3. …Or Saying Exactly What You're Thinking

This is the flip-side of being silent, but it also can help break down barriers to honesty in the bedroom.

Try narrating whatever you're feeling in that moment in the present tense (it feels so good how you're moving your tongue/I love sucking on your nipples, I just want to grind up on you for awhile...) or, try saying your fantasies and feelings as they come to you out-loud, without judgement (I'm thinking about f*cking you while someone watches; I just love you so much; I feel weird, can you slow down?…). Just practice saying what's really on your mind, dirty or not, so that you and your partner can better understand your feelings and fantasies. If you're not sure where to start, try starting sentences with "I feel," or asking your partner what they're thinking about.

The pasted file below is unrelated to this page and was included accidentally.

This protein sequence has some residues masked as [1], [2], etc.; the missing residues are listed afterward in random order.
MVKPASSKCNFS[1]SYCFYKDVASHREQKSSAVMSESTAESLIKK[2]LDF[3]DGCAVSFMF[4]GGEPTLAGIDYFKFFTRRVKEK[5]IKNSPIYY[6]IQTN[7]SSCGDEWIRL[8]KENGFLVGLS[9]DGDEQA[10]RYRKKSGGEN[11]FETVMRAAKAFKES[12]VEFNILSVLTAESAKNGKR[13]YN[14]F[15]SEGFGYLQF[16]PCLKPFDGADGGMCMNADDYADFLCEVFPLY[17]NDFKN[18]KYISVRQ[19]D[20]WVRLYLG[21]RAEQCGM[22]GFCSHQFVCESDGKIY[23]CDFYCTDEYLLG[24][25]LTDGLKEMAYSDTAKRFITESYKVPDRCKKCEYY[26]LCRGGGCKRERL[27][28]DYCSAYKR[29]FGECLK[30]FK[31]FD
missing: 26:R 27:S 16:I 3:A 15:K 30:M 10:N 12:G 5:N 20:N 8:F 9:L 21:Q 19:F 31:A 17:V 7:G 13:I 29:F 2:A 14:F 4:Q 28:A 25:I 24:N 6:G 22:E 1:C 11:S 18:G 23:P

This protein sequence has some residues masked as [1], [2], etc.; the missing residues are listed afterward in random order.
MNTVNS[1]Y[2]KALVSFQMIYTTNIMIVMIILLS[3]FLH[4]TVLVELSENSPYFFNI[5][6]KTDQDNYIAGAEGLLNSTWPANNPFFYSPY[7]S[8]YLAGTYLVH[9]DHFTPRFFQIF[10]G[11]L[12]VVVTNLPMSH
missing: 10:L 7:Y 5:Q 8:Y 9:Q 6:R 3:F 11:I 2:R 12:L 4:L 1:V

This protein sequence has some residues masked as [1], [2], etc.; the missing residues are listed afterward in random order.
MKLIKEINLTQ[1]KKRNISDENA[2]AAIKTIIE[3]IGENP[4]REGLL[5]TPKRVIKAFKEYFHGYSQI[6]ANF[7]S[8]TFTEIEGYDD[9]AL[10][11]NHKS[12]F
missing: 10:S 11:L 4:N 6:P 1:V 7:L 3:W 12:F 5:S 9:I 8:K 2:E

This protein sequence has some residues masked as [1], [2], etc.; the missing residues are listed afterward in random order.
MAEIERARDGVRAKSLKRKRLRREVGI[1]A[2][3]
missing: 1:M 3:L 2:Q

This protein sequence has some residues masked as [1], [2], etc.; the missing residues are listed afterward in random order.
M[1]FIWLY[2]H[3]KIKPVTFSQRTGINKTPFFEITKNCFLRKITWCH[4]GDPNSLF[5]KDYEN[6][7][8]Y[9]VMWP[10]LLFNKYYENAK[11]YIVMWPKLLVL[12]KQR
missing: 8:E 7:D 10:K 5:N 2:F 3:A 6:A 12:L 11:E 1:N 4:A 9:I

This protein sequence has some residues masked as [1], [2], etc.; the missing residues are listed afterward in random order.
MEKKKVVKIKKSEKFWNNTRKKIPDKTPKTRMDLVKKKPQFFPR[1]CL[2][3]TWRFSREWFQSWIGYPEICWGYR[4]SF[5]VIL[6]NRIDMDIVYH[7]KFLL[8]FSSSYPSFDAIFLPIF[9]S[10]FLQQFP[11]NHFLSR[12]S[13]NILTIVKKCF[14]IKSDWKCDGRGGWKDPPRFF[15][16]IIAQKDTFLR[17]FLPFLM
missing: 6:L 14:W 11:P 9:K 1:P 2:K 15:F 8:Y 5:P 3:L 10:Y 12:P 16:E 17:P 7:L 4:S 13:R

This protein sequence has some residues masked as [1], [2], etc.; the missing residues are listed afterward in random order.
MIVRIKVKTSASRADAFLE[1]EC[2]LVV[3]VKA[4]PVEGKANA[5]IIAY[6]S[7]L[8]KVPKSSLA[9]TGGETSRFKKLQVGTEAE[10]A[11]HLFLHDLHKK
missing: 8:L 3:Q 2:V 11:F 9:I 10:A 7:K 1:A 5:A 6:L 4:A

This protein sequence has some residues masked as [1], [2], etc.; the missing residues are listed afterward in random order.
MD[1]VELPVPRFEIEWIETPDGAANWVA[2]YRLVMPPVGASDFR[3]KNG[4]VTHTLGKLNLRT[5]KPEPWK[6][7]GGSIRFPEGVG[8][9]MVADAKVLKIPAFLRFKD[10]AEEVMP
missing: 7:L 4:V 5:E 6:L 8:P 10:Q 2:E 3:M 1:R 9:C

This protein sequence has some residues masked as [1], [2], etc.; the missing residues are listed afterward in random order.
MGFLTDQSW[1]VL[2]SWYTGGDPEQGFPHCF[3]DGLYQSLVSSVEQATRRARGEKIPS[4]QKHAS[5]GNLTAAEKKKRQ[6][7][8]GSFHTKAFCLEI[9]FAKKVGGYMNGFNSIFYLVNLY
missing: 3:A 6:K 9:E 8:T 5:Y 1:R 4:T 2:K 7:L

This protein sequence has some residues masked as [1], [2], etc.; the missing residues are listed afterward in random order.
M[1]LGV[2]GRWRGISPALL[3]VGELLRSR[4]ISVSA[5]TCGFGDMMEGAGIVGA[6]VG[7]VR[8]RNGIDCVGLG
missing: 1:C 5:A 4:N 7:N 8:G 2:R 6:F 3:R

4. Imagine You're Mind-Melding

You've been focusing a bunch on understanding what you want in the moment — and that's important, not selfish. But that doesn't mean you should forget about being connected to your partner.

One way you can do this is to imagine you're trying to "mind-meld". Look your partner in the eyes while you're getting down. Try to feel what they're feeling, or to communicate how you feel to them without words. Try to imagine you're staying tethered to them when you're kissing their body, or when you're on top. I find 69ing is also a great position to practice this kind of reciprocity. Try to focus on the energy you're sending them, and to send a message through your actions.

It sounds a bit hokey, I know, but it's super intimate and fruitful stuff, and will help you get more in tune with the present moment.

5. Give In A Way That Respects Your Intuition

Again, for women, it is particularly important to learn what you want. But that doesn't mean you can't try to combine being authentic and present with being a giving lover.